Brow Beat

Modern Family’s iPhone Episode Was a Feat of Storytelling

Modern Family comes to the desktop.

ABC

By the time you reach your sixth year of anything, you’ve got to find new ways to keep it interesting. Last night’s Modern Family tried something new: The entire episode, running more than 21 minutes, was filmed on iPhones and other Apple devices, with the familiar backdrop of a computer desktop. Seen from Claire’s perspective, the episode follows all the main characters as they interact online.

Since “Connection Lost” aired, much has been made of how the episode focuses on Apple products, or how the cast and crew pulled off filming it, or how it speaks to themes of communication within a family. Across the board, the attention is on the technology itself. But this episode felt uniquely modern for another reason: it used multitasking as a new way to tell a story.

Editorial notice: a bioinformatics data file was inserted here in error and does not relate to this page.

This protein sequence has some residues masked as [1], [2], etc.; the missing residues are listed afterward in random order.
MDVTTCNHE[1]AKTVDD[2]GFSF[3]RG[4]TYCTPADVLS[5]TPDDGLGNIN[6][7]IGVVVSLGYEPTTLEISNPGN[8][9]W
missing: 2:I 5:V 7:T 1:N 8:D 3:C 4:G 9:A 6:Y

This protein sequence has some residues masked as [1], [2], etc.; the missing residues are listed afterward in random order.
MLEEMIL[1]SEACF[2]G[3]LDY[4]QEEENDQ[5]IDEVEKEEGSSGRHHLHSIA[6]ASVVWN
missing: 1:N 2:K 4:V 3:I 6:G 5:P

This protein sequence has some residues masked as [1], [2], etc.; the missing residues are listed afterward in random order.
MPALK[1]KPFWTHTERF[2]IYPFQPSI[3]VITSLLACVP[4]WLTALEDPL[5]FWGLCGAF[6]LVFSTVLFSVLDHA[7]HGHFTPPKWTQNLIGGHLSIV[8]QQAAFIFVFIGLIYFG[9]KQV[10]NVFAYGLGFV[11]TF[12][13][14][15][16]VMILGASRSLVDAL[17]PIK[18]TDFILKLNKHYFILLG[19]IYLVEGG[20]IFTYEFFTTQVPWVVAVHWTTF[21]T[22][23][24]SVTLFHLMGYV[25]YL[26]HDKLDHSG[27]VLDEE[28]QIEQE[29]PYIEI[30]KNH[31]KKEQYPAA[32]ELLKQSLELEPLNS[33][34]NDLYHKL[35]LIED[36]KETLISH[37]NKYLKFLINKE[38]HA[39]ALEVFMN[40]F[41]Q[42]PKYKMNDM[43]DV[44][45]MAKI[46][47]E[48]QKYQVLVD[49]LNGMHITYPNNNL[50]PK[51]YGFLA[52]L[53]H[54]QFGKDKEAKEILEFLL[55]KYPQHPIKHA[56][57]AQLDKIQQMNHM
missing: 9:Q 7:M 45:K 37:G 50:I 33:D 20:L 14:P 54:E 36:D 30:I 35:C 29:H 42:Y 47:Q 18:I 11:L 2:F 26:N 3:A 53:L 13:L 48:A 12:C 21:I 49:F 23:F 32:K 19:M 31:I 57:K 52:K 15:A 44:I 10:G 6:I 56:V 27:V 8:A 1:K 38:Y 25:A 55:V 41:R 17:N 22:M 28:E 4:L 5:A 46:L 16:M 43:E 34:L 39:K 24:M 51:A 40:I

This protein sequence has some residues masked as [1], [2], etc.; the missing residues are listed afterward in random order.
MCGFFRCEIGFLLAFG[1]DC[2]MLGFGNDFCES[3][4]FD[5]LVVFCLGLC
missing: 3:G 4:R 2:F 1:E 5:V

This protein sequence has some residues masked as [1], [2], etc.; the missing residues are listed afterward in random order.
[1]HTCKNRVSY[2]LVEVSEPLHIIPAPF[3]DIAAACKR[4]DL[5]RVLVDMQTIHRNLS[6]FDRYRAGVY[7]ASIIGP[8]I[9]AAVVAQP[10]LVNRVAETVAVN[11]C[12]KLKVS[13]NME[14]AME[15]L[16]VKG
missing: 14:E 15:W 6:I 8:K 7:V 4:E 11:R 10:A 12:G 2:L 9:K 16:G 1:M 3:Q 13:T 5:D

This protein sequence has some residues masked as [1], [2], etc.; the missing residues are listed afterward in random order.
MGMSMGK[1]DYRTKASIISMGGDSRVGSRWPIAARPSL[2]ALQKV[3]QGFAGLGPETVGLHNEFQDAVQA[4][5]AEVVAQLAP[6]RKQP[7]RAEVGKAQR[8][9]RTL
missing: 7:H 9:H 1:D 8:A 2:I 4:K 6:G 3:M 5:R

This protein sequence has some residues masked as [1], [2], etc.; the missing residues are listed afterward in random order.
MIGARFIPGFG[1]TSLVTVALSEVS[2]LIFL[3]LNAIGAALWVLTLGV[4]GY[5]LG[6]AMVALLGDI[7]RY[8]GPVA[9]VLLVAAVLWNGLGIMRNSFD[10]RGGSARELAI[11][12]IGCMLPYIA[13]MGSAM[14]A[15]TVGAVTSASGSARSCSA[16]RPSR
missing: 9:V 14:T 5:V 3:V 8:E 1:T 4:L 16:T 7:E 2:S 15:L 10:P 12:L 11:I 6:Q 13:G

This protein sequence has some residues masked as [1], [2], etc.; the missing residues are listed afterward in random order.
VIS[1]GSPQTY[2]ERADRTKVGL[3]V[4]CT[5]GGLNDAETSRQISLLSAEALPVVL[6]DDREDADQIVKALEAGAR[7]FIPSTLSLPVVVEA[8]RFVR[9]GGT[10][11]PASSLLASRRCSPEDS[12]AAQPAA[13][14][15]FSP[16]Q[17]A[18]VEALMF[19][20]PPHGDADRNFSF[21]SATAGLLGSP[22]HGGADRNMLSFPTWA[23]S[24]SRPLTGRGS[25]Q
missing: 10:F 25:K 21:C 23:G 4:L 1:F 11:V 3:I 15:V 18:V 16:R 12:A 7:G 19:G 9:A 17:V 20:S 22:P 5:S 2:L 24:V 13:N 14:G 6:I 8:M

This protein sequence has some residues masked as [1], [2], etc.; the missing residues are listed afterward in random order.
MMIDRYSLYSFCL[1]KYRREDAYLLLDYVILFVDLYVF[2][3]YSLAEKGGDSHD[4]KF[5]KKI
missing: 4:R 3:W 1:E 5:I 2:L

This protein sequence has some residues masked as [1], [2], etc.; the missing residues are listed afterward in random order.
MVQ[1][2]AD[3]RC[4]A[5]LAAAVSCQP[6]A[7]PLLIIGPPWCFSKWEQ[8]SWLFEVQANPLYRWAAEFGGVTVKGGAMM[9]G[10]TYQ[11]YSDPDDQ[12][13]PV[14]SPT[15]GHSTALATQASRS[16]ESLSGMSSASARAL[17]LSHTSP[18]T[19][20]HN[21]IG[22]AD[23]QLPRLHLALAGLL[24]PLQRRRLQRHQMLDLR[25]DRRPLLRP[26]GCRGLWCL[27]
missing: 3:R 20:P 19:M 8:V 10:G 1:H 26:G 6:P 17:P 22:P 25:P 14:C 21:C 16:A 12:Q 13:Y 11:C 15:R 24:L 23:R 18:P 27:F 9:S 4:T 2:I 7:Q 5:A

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Throughout the episode, there are usually two or more characters interacting on FaceTime. Despite the unconventional format, this is, of course, the way scenes generally work: Two characters talk at each other, which pushes the plot along. But on multiple occasions in last night’s episode, we hear two characters having a conversation while we see that Claire is doing something else: texting a third party, reading the news, checking her email.

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On the whole, it was a genuine narrative feat. Late in the episode, Claire and Phil are freaking out that their daughter, Haley, might be pregnant. “What are we going to do?” Phil asks, and we see Claire, in her smaller window, shaking her head hopelessly. Phil continues speaking, making threats to the father of Haley’s child and lamenting that he didn’t see this coming. But while he talks, the camera zooms in on a different part of Claire’s screen: She pulls up a browser and googles “moms who raise their daughter’s baby.”

It’s a small moment, filling the visual space before Ty Burrell’s next joke lands. Nevertheless, it’s great. Modern Family taught viewers how to read a sitcom differently. It asked the audience to understand the TV screen the same way they understand their computer screens: quite simply, as a place where multiple things can happen at once.

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